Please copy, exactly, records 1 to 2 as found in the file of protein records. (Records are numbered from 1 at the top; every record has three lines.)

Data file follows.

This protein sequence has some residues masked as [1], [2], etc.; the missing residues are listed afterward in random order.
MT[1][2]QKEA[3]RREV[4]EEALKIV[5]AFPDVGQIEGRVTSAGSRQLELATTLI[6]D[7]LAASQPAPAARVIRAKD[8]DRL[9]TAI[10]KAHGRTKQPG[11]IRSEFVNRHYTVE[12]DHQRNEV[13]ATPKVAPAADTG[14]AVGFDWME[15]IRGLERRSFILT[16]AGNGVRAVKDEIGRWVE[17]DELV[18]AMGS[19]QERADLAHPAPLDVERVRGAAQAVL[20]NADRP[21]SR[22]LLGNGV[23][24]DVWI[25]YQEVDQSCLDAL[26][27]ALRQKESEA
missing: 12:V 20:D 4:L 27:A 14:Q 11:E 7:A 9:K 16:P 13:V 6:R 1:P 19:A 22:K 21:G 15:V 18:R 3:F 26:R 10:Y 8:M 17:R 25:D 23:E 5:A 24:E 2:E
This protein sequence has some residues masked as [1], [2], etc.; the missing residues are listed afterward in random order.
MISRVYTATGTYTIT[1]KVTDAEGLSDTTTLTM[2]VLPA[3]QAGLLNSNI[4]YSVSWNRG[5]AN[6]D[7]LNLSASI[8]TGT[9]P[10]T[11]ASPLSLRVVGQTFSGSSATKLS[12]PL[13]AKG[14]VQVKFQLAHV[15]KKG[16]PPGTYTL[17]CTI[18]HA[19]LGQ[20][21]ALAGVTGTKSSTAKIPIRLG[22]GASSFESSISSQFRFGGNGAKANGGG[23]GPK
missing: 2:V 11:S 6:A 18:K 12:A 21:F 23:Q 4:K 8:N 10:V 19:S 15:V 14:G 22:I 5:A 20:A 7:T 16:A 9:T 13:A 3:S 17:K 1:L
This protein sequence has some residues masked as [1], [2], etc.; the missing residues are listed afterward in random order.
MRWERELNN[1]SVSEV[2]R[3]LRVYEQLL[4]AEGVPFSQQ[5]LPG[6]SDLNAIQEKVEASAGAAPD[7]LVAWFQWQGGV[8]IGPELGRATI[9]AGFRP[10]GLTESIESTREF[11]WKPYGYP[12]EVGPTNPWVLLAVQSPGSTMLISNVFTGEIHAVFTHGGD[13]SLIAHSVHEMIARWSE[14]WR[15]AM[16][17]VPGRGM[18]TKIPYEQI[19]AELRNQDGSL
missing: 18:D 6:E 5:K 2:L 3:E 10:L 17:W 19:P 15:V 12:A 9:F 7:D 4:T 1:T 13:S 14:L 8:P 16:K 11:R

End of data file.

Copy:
This protein sequence has some residues masked as [1], [2], etc.; the missing residues are listed afterward in random order.
MT[1][2]QKEA[3]RREV[4]EEALKIV[5]AFPDVGQIEGRVTSAGSRQLELATTLI[6]D[7]LAASQPAPAARVIRAKD[8]DRL[9]TAI[10]KAHGRTKQPG[11]IRSEFVNRHYTVE[12]DHQRNEV[13]ATPKVAPAADTG[14]AVGFDWME[15]IRGLERRSFILT[16]AGNGVRAVKDEIGRWVE[17]DELV[18]AMGS[19]QERADLAHPAPLDVERVRGAAQAVL[20]NADRP[21]SR[22]LLGNGV[23][24]DVWI[25]YQEVDQSCLDAL[26][27]ALRQKESEA
missing: 12:V 20:D 4:L 27:A 14:Q 11:E 7:A 9:K 16:P 13:V 6:R 1:P 19:A 22:K 21:G 15:V 18:R 3:F 26:R 10:Y 8:M 17:R 25:D 23:E 5:A 24:E 2:E
This protein sequence has some residues masked as [1], [2], etc.; the missing residues are listed afterward in random order.
MISRVYTATGTYTIT[1]KVTDAEGLSDTTTLTM[2]VLPA[3]QAGLLNSNI[4]YSVSWNRG[5]AN[6]D[7]LNLSASI[8]TGT[9]P[10]T[11]ASPLSLRVVGQTFSGSSATKLS[12]PL[13]AKG[14]VQVKFQLAHV[15]KKG[16]PPGTYTL[17]CTI[18]HA[19]LGQ[20][21]ALAGVTGTKSSTAKIPIRLG[22]GASSFESSISSQFRFGGNGAKANGGG[23]GPK
missing: 2:V 11:S 6:A 18:K 12:A 21:F 23:Q 4:K 8:N 10:V 19:S 15:V 14:G 22:I 5:A 20:A 7:T 16:A 9:T 13:A 3:S 17:K 1:L